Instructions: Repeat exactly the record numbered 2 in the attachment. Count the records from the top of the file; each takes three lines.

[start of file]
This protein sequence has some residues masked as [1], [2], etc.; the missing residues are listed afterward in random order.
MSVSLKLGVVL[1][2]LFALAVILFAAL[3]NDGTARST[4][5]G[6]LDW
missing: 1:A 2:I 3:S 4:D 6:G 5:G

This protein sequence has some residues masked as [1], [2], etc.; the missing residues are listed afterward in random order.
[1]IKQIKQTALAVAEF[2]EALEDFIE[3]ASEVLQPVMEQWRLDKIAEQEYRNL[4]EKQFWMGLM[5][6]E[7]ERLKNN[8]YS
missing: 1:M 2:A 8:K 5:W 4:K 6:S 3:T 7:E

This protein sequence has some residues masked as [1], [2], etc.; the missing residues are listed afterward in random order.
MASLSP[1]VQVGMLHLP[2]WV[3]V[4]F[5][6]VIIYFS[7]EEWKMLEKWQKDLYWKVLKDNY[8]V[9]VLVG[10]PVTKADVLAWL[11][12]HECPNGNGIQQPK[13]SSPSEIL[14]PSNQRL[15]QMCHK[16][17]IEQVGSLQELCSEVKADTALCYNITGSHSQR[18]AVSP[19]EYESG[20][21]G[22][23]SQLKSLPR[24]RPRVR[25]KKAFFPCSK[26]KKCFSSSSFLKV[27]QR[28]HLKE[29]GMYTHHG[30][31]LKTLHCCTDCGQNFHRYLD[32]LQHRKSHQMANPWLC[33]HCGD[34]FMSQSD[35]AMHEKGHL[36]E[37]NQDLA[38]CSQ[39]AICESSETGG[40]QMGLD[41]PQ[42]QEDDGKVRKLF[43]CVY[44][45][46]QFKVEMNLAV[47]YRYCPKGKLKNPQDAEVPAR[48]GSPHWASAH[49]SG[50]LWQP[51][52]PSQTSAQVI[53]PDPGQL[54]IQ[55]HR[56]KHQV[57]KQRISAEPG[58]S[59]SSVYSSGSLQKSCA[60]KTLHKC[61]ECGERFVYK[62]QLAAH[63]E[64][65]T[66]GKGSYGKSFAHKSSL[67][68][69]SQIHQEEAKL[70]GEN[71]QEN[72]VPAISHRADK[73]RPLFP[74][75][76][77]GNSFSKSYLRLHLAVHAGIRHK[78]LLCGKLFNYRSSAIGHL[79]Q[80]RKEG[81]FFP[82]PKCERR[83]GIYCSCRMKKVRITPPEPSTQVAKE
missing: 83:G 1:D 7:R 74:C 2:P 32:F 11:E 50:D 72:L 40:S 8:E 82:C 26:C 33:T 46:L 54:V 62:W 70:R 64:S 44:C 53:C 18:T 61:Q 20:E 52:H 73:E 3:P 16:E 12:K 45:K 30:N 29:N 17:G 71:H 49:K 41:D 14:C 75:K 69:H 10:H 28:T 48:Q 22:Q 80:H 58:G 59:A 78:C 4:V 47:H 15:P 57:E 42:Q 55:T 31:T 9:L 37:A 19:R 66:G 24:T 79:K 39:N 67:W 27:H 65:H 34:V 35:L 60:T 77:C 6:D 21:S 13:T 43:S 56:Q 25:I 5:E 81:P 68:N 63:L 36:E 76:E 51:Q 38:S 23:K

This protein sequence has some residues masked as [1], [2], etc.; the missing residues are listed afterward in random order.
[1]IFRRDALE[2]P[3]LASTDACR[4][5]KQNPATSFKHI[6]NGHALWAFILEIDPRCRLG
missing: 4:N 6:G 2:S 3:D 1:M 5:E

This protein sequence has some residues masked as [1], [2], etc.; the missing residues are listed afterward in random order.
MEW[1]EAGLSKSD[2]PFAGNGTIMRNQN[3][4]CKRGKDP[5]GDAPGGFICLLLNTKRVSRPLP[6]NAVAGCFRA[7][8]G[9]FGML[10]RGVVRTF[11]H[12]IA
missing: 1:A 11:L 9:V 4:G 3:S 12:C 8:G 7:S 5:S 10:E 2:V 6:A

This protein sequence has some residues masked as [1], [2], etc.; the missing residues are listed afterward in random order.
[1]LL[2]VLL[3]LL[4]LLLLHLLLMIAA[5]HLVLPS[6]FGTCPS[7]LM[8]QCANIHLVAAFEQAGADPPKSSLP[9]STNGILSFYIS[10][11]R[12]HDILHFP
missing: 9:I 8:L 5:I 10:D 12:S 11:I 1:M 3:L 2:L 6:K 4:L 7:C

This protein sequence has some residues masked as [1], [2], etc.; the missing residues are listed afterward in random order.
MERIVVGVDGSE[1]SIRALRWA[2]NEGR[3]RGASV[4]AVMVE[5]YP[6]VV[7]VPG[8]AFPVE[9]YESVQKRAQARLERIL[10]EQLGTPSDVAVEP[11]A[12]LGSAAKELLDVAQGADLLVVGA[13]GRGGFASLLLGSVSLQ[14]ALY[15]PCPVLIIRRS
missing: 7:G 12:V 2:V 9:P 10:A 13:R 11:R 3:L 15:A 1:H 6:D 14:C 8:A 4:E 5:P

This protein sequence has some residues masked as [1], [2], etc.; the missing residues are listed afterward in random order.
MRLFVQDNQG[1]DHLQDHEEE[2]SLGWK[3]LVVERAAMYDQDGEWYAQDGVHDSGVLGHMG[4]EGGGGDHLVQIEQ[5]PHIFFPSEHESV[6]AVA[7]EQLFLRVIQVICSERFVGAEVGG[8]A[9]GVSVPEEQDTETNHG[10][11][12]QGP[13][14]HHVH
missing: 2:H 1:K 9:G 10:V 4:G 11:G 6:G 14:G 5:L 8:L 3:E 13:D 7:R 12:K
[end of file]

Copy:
This protein sequence has some residues masked as [1], [2], etc.; the missing residues are listed afterward in random order.
[1]IKQIKQTALAVAEF[2]EALEDFIE[3]ASEVLQPVMEQWRLDKIAEQEYRNL[4]EKQFWMGLM[5][6]E[7]ERLKNN[8]YS
missing: 1:M 2:A 8:K 5:W 4:K 6:S 3:T 7:E